Methocha articulata Latreille,1792

Description and notes

Previously Methocha ichneumonides (Latreille,1805) Identification keys and general biology are given in Champion & Champion (1914), Richards (1980), Gauld & Bolton (1988) and Yeo & Corbet (1995). Females are wingless, but males are fully winged.


South Wales and England north to South-east Yorkshire (Allerthorpe Common), North-east Yorkshire (Strensall Common) and Cumberland (Skirwith). Not recorded in Scotland or Ireland.

Overseas, found in many parts of mainland Europe (Norway, Sweden, Finland, Denmark, The Netherlands, France, Germany, Italy and Hungary) and North Africa.

Status (in Britain only)

A Nationally Notable (Nb) species (Falk 1991).


Open sandy areas in warm, sunny situations both on the coast (sand dunes and clay cliffs), and inland (heathland and sand pits).

Flowers visited

Males have been found on umbellifers and thistles.


No information available.

Adult activity period

Probably univoltine; adults are most likely to be found during June, July and August, and rarely in May and September.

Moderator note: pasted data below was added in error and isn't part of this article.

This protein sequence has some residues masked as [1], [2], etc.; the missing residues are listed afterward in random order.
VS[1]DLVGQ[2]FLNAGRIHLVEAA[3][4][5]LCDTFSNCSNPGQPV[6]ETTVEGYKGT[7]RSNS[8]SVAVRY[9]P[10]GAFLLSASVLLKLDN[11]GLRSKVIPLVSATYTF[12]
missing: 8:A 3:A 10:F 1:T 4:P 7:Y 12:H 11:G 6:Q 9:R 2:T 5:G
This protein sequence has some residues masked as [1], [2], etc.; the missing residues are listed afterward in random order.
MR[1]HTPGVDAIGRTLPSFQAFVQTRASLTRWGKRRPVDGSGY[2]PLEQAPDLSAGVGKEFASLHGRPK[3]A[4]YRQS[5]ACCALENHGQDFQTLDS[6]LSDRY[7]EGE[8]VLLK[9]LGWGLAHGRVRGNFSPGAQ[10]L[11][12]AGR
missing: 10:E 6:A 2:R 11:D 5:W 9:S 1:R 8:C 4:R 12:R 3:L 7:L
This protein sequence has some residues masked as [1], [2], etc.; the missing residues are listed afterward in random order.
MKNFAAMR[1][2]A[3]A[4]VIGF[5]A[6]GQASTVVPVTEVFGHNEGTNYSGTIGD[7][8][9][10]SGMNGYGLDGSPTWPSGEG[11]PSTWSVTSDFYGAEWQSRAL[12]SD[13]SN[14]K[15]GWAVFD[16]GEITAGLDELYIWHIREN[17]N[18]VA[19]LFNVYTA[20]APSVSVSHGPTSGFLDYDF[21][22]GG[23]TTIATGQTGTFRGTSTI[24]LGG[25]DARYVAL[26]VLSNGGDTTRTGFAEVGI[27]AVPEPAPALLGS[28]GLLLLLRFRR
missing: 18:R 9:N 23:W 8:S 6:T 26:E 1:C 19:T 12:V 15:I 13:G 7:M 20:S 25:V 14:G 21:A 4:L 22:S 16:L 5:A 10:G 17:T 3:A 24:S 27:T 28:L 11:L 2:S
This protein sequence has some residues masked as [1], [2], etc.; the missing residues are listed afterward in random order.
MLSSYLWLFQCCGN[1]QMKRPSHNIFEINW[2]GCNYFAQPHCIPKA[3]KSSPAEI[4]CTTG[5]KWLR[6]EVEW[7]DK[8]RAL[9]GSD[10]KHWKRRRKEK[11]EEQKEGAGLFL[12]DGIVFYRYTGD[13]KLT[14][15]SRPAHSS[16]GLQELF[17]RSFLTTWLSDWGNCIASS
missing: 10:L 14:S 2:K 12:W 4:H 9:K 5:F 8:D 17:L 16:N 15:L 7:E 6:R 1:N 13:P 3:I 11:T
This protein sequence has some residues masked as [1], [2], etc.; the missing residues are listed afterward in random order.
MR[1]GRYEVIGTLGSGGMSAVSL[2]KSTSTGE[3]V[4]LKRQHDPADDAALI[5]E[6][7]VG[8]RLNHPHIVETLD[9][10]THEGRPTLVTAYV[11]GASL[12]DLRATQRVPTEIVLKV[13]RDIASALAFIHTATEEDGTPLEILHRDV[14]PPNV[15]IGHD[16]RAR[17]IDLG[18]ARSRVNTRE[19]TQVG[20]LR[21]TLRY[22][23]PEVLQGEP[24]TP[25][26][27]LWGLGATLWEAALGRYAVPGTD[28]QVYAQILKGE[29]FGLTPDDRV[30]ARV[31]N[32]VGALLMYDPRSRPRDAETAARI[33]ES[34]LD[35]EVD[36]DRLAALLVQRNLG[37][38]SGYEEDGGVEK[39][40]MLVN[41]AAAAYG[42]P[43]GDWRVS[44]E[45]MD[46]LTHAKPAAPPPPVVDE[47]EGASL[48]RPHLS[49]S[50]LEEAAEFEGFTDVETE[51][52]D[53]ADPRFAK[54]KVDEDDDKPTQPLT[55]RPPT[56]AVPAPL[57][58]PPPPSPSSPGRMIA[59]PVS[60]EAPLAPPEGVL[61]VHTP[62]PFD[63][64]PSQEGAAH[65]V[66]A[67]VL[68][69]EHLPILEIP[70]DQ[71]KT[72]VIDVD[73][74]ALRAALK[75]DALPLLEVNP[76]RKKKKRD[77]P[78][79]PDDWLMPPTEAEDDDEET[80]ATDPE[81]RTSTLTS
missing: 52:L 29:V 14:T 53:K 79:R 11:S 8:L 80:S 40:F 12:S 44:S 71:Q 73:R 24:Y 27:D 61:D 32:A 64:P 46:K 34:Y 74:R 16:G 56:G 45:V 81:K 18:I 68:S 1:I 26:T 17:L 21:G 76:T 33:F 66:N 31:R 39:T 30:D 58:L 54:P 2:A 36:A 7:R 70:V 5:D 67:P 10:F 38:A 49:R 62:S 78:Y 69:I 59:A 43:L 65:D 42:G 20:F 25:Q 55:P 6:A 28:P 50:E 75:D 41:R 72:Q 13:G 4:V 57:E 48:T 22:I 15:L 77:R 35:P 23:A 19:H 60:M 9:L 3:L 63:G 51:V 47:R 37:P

Parasitic biology

Parasitic on the larvae of tiger beetles (Cicindela campestris, C. maritima and C. sylvatica; probably also on C. germanica on the Dorset coast (G R Else, pers. comm.). Females are often seen running over the surface of the soil loo king for the burrows of their host. When found, the wasp allows the larva to grasp her around her heavily armoured thorax. As the larva comes out of its burrow the wasp bends its abdomen down and stings the larva below the head capsule (BBC film). The larva is quickly immobilised and the wasp then pulls it deeper into the burrow where she lays a single egg on the ventral side, usually behind the coxae of the hind legs. The female wasp fills the burrow with grains of sand, little twigs and small fibrous pieces of humus before leaving.

Author of profile

M E Archer.

Year profile last updated